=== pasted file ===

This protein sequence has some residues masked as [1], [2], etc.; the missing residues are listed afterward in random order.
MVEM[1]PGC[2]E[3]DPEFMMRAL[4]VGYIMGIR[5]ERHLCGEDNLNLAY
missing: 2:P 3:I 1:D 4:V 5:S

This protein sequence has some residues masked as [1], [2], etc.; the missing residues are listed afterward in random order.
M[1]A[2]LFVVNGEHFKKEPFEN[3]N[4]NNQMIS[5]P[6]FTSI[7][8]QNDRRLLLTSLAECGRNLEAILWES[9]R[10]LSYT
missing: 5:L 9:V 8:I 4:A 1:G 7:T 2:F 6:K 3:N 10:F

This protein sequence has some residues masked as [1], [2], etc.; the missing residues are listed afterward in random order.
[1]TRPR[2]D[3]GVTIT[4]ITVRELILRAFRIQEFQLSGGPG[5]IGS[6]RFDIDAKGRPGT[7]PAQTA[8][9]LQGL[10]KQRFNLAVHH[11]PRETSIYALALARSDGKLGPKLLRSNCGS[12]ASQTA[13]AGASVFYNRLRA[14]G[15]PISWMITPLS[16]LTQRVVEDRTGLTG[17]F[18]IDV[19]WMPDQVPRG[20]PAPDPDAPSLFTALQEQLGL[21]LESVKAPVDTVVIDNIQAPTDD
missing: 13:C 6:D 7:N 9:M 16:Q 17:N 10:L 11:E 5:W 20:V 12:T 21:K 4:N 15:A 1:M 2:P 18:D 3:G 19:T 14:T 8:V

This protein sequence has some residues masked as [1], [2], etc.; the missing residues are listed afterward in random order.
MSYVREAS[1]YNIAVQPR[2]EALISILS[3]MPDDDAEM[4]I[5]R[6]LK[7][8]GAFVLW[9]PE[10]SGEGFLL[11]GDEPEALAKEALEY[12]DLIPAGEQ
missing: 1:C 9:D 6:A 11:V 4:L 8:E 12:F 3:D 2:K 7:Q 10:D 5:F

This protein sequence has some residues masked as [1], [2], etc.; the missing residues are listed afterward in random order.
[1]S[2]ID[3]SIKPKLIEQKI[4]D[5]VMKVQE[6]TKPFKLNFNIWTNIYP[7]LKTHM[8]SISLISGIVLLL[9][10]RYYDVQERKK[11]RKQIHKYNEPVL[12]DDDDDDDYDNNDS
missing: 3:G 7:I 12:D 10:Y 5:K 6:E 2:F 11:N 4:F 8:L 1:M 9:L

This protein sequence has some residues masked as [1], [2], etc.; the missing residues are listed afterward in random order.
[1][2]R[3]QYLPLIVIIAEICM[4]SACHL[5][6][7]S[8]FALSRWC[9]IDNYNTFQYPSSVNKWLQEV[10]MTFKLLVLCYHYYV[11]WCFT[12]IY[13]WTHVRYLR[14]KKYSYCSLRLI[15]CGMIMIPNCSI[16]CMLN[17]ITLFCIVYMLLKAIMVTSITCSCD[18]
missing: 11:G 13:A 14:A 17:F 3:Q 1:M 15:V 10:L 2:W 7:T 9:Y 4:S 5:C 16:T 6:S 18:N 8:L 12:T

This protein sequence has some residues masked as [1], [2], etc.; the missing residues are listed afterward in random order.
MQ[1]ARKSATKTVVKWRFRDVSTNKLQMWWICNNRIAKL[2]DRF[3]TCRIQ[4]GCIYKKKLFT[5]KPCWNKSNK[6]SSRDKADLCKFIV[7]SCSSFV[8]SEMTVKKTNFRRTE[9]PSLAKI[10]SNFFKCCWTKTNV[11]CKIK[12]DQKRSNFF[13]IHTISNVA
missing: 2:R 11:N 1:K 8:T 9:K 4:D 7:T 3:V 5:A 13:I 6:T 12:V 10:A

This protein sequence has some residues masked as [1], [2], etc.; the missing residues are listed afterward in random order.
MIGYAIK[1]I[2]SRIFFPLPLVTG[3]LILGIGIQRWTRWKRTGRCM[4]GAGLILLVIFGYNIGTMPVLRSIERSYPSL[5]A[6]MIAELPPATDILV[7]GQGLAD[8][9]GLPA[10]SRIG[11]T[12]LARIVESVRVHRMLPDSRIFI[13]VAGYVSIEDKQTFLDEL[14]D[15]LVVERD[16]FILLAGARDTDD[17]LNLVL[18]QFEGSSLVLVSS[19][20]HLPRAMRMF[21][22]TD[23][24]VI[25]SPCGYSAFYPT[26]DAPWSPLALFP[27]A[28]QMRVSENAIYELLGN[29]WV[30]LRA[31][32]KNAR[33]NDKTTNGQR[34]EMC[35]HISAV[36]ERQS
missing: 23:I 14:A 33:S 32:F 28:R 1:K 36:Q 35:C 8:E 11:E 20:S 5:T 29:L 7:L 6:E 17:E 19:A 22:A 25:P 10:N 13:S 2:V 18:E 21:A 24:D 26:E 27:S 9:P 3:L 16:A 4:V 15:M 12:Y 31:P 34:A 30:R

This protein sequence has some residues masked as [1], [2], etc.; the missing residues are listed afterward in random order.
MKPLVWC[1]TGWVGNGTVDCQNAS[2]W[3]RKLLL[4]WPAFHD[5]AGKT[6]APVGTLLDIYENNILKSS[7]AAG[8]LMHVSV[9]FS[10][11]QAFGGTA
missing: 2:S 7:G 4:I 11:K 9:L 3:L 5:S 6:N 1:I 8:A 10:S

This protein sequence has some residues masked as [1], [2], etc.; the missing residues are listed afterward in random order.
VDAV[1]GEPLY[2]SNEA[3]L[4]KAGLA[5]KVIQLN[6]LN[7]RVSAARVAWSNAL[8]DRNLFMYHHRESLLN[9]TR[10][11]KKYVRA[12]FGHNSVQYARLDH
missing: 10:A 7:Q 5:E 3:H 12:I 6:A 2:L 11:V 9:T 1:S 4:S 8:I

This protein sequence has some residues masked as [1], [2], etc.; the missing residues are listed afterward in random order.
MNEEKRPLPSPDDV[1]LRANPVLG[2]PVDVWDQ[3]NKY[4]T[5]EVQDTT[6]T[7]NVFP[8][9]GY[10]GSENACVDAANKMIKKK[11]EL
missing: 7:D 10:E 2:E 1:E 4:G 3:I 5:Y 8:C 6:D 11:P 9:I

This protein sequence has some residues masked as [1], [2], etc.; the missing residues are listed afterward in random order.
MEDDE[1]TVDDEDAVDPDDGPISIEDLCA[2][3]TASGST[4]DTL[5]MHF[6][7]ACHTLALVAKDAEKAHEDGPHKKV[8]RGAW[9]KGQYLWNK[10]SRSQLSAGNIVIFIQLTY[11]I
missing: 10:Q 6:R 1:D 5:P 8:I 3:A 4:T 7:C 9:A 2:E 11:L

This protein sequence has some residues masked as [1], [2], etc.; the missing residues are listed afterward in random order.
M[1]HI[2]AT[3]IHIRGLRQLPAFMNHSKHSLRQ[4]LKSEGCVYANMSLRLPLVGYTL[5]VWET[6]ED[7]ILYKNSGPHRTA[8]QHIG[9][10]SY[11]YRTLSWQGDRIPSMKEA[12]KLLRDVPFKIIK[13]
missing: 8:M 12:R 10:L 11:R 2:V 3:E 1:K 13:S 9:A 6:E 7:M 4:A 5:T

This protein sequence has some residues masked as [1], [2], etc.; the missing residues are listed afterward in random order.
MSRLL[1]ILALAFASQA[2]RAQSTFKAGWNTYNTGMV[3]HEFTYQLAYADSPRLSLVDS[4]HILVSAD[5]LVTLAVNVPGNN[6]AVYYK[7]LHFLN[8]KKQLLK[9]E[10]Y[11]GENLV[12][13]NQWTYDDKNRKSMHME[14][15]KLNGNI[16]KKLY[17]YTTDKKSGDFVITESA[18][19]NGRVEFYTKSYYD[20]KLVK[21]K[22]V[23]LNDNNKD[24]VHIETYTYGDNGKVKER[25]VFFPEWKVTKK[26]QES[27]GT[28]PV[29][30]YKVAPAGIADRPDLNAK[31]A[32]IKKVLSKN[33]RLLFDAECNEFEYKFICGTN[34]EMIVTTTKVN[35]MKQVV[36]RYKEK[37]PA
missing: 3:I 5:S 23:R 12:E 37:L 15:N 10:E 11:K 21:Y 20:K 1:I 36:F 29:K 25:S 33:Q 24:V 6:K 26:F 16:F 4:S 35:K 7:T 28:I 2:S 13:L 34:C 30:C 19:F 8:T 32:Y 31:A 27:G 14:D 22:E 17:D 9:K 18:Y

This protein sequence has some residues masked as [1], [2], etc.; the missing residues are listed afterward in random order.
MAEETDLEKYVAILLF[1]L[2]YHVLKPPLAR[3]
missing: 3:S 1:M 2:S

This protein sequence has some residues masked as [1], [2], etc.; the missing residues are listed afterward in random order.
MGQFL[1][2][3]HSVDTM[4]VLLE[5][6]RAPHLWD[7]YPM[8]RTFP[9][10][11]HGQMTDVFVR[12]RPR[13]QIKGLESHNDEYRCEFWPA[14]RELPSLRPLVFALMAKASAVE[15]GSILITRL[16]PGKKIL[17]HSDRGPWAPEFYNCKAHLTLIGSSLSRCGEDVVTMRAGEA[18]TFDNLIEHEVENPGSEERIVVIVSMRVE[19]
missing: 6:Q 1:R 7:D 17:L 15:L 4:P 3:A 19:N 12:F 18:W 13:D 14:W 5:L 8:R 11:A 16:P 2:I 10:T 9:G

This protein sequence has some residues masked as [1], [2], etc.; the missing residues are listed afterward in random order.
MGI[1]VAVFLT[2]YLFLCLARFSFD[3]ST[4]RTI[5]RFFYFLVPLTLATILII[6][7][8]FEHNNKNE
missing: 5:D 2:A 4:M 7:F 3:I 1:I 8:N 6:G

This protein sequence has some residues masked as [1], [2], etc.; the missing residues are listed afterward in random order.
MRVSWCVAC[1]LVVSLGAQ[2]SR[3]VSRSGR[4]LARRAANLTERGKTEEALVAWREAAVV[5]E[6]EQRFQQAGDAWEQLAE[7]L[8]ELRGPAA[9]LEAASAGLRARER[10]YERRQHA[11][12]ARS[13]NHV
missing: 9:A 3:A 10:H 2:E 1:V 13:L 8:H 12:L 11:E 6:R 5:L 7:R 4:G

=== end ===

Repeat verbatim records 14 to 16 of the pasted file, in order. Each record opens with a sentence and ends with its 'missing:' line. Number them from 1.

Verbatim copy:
This protein sequence has some residues masked as [1], [2], etc.; the missing residues are listed afterward in random order.
MSRLL[1]ILALAFASQA[2]RAQSTFKAGWNTYNTGMV[3]HEFTYQLAYADSPRLSLVDS[4]HILVSAD[5]LVTLAVNVPGNN[6]AVYYK[7]LHFLN[8]KKQLLK[9]E[10]Y[11]GENLV[12][13]NQWTYDDKNRKSMHME[14][15]KLNGNI[16]KKLY[17]YTTDKKSGDFVITESA[18][19]NGRVEFYTKSYYD[20]KLVK[21]K[22]V[23]LNDNNKD[24]VHIETYTYGDNGKVKER[25]VFFPEWKVTKK[26]QES[27]GT[28]PV[29][30]YKVAPAGIADRPDLNAK[31]A[32]IKKVLSKN[33]RLLFDAECNEFEYKFICGTN[34]EMIVTTTKVN[35]MKQVV[36]RYKEK[37]PA
missing: 3:I 5:S 23:R 12:E 37:L 15:N 10:E 11:K 21:Y 20:K 1:I 36:F 29:K 25:S 33:Q 24:V 6:K 26:F 16:F 4:S 35:K 7:T 28:I 2:S 13:L 34:C 30:C 19:F 8:T 32:Y 31:A 27:G 14:D 22:E 17:D 9:K 18:Y

This protein sequence has some residues masked as [1], [2], etc.; the missing residues are listed afterward in random order.
MAEETDLEKYVAILLF[1]L[2]YHVLKPPLAR[3]
missing: 3:S 1:M 2:S

This protein sequence has some residues masked as [1], [2], etc.; the missing residues are listed afterward in random order.
MGQFL[1][2][3]HSVDTM[4]VLLE[5][6]RAPHLWD[7]YPM[8]RTFP[9][10][11]HGQMTDVFVR[12]RPR[13]QIKGLESHNDEYRCEFWPA[14]RELPSLRPLVFALMAKASAVE[15]GSILITRL[16]PGKKIL[17]HSDRGPWAPEFYNCKAHLTLIGSSLSRCGEDVVTMRAGEA[18]TFDNLIEHEVENPGSEERIVVIVSMRVE[19]
missing: 6:Q 1:R 7:D 17:L 15:L 4:P 3:A 19:N 12:F 18:W 13:D 14:W 5:L 8:R 11:A 16:P 2:I 10:T 9:G